• Investors might also come to realize that we may have already had our correction.  Market volatility has become more intense since January.  We have talked a lot about how normal a 10% correction is in a secular bull market.  Federated Investments recently noted that an astounding 83% of the stocks in the Standard & Poor 500 have had a correction of 10% or more year to date; just not all at the same time.  Does it matter that the market has not had the 10% correction when most stocks seem to have already experienced one?

ratioThe combination of lower valuation and faster corporate profit growth will eventually kick start the market.  The combination of faster profit growth and reasonable valuations has historically been a prescription for above average stock market returns.  If any one of the above unanticipated events happens, it could provide the catalyst for a much better second half and positive stock market returns in 2019.

Thank you again for the confidence you have placed in the Wealth Management and Trust team at Stock Yards Bank & Trust.  Please contact us at any time to discuss our outlook in more detail. ♦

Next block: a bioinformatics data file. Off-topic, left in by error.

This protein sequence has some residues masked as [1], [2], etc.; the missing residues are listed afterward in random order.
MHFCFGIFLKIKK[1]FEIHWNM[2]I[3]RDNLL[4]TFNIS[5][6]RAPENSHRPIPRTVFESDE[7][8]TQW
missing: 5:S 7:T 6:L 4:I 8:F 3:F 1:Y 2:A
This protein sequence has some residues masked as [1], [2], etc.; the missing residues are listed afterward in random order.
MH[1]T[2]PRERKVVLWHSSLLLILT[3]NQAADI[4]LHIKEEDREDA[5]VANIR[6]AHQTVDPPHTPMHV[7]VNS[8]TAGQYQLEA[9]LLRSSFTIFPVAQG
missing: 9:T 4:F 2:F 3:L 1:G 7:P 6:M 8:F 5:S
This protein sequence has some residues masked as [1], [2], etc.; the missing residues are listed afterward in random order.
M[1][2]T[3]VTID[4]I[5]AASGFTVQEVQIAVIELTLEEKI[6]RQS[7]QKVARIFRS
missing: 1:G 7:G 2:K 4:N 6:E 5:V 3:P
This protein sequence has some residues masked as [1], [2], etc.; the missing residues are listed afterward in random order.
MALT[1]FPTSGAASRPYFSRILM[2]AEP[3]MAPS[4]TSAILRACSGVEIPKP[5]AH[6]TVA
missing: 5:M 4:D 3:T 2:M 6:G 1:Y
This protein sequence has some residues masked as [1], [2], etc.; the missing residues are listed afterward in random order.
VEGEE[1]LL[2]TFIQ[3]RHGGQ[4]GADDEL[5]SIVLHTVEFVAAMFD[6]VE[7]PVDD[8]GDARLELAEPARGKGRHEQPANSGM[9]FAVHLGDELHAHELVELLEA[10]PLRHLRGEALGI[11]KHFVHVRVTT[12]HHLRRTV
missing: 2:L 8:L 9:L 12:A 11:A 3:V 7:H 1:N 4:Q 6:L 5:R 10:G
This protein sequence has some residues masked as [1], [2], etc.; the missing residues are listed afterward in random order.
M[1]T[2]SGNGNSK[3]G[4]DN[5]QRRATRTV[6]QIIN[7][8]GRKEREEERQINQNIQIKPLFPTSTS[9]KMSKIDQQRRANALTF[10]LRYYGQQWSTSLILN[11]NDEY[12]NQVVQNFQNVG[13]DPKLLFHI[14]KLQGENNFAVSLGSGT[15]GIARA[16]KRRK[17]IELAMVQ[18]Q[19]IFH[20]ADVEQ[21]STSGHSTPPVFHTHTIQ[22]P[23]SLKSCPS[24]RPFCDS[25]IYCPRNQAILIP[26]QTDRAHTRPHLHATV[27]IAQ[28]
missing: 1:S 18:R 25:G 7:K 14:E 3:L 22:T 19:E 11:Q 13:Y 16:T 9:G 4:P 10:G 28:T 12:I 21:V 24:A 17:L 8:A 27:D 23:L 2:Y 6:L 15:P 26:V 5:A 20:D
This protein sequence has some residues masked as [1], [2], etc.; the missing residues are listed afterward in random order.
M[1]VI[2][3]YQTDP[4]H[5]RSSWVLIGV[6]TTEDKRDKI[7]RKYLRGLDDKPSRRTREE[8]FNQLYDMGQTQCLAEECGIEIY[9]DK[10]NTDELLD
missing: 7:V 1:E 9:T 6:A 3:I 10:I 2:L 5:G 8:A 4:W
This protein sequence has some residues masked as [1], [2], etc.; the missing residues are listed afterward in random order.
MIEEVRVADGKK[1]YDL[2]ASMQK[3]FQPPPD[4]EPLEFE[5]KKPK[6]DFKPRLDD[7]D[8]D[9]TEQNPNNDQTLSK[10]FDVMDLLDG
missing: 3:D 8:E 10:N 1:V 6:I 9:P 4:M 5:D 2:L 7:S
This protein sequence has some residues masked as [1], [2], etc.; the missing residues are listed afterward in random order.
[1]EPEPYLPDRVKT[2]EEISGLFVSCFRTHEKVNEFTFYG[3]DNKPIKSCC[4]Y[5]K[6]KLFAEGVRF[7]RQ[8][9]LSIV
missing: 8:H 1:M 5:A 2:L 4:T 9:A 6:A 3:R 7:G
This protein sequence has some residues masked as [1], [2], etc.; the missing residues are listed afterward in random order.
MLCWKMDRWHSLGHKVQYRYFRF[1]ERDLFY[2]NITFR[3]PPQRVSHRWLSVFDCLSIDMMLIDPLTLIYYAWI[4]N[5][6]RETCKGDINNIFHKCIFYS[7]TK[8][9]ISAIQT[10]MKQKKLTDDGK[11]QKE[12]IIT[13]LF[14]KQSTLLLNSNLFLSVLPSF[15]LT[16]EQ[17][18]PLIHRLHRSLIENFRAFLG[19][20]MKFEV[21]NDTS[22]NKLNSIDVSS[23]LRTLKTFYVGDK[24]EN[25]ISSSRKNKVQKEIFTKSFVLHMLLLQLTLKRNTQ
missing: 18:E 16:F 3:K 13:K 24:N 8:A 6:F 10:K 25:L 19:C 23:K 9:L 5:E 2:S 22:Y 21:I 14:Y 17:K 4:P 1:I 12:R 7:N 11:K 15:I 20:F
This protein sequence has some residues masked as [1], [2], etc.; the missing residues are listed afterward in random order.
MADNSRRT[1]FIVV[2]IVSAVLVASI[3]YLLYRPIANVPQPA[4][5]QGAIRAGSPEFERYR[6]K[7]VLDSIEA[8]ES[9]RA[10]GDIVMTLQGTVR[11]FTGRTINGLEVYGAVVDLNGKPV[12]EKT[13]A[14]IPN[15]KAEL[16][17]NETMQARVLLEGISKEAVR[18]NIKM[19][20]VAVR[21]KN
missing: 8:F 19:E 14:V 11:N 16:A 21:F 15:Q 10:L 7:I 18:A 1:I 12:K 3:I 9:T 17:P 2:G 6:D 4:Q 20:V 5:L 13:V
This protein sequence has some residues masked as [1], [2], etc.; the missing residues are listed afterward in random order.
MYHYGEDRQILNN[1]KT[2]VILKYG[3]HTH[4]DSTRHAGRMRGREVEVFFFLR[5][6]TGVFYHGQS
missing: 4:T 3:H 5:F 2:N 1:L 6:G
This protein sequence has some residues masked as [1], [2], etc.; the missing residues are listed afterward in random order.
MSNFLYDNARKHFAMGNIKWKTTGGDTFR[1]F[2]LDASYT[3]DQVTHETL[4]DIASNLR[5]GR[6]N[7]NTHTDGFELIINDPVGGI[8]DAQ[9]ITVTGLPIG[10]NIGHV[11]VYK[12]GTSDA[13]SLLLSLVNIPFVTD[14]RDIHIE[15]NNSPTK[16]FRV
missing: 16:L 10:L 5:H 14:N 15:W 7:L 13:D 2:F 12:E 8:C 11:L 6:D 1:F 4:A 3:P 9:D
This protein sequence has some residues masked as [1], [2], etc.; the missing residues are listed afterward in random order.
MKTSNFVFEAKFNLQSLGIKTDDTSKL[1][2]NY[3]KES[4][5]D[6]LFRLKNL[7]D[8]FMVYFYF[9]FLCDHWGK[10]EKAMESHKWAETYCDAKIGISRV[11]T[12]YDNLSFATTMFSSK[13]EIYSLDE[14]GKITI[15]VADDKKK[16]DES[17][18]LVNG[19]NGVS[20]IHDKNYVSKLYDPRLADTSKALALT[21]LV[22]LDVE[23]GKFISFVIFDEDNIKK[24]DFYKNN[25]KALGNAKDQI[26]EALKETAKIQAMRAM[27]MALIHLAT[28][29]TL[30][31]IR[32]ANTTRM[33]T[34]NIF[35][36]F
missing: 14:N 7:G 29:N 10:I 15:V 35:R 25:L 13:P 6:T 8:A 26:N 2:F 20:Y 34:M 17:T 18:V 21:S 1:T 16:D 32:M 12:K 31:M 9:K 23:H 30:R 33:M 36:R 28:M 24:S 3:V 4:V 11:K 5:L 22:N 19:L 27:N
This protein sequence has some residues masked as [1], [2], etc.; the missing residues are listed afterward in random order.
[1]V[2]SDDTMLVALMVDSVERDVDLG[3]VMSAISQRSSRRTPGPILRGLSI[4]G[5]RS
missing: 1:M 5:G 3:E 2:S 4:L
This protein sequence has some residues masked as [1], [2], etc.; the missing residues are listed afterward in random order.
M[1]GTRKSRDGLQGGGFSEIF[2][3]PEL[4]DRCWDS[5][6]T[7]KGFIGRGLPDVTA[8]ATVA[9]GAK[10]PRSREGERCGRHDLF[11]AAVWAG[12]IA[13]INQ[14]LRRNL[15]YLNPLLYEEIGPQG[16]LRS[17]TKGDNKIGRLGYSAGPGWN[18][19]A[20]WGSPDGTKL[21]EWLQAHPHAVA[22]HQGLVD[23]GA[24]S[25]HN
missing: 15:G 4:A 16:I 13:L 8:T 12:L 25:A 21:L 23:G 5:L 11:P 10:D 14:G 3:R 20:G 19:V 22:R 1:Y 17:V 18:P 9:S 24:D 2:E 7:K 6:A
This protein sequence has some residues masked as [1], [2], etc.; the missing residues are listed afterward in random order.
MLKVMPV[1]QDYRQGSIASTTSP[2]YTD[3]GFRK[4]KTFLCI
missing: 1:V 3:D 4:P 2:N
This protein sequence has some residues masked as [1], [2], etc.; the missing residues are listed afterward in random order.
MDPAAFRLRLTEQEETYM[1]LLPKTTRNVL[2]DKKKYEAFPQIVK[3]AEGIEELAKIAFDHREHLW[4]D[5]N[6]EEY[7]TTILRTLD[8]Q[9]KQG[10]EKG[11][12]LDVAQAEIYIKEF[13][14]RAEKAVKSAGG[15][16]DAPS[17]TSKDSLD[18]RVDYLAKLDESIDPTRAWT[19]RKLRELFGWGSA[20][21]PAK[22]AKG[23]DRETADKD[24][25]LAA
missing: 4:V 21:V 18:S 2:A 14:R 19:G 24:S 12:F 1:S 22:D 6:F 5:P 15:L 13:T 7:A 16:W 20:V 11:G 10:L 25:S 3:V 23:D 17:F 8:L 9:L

Source: FactSet, FRB, Robert Shiller, Standard & Poor’s, Thomson Reuters, J.P. Morgan Asset Management. Price to earnings is price divided by consensus analyst estimates of earnings per share for the next 12 months as provided by IBES since December 1989, and FactSet for June 30, 2018. Average P/E and standard deviations are calculated using 25 years of FactSet history. Shiller’s P/E uses trailing 10-years of inflation-adjusted earnings as reported by companies. Dividend yield is calculated as the next 12-month consensus dividend divided by most recent price. Price to book ratio is the price divided by book value per share. Price to cash flow is price divided by NTM cash flow. EY minus Baa yield is the forward earnings yield (consensus analyst estimates of EPS over the next 12 months divided by price) minus the Moody’sBaa seasoned corporate bond yield. Std. dev. over-/under-valued is calculated using the average and standard deviation over 25 years for each measure. *P/CF is a 20-year average due to cash flow data availability.Guide to the Markets –U.S.Data are as of June 30, 2018.


Paving the Road to Retirement: “Prudent” Spending Matters